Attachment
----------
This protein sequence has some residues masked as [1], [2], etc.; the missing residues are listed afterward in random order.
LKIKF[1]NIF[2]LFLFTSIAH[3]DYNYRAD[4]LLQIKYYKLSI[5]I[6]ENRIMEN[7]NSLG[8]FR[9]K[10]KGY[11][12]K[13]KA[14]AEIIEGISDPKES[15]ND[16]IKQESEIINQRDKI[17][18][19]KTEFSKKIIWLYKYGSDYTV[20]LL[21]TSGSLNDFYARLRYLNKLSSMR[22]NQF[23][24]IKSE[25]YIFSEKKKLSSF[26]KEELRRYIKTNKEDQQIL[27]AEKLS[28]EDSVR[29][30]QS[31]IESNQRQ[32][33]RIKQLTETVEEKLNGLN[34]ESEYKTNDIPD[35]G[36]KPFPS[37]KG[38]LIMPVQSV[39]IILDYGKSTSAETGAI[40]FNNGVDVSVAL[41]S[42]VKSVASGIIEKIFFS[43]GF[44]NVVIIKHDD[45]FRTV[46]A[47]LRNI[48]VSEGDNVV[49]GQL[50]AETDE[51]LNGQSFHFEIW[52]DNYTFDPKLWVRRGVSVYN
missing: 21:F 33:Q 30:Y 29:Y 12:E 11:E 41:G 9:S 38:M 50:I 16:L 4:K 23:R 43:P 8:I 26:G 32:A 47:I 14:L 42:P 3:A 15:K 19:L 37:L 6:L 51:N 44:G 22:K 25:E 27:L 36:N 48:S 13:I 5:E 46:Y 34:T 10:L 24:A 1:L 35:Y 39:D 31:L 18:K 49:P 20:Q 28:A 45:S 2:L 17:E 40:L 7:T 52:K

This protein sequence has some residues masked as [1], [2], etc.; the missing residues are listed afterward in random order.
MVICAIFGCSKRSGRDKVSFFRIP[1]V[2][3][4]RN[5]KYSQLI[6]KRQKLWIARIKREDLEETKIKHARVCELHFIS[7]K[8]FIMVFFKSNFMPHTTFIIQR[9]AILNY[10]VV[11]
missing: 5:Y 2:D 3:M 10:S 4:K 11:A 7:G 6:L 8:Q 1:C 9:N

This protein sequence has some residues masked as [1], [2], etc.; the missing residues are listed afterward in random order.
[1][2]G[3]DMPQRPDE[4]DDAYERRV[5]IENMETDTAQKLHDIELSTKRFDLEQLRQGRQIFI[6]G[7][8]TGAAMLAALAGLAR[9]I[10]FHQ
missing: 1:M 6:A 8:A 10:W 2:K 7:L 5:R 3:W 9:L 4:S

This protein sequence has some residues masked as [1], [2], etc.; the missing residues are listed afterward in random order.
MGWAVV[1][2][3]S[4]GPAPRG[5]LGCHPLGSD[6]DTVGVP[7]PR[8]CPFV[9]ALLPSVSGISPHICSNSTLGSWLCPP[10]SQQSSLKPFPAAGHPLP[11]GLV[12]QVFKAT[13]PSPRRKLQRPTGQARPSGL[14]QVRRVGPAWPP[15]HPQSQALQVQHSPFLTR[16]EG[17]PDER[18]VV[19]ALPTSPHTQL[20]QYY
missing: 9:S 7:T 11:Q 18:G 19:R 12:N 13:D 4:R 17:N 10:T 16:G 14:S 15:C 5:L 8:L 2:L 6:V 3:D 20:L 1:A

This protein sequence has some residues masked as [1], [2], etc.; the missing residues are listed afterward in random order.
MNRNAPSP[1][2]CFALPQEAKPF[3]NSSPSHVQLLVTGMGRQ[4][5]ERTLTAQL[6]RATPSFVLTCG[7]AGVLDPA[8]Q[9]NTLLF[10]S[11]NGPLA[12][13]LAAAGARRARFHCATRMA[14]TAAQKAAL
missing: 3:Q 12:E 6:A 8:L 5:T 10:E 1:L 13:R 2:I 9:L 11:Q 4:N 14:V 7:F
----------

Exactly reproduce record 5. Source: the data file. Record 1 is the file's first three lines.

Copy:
This protein sequence has some residues masked as [1], [2], etc.; the missing residues are listed afterward in random order.
MNRNAPSP[1][2]CFALPQEAKPF[3]NSSPSHVQLLVTGMGRQ[4][5]ERTLTAQL[6]RATPSFVLTCG[7]AGVLDPA[8]Q[9]NTLLF[10]S[11]NGPLA[12][13]LAAAGARRARFHCATRMA[14]TAAQKAAL
missing: 3:Q 12:E 6:A 8:L 5:T 10:E 1:L 13:R 2:I 9:L 11:Q 4:N 14:V 7:F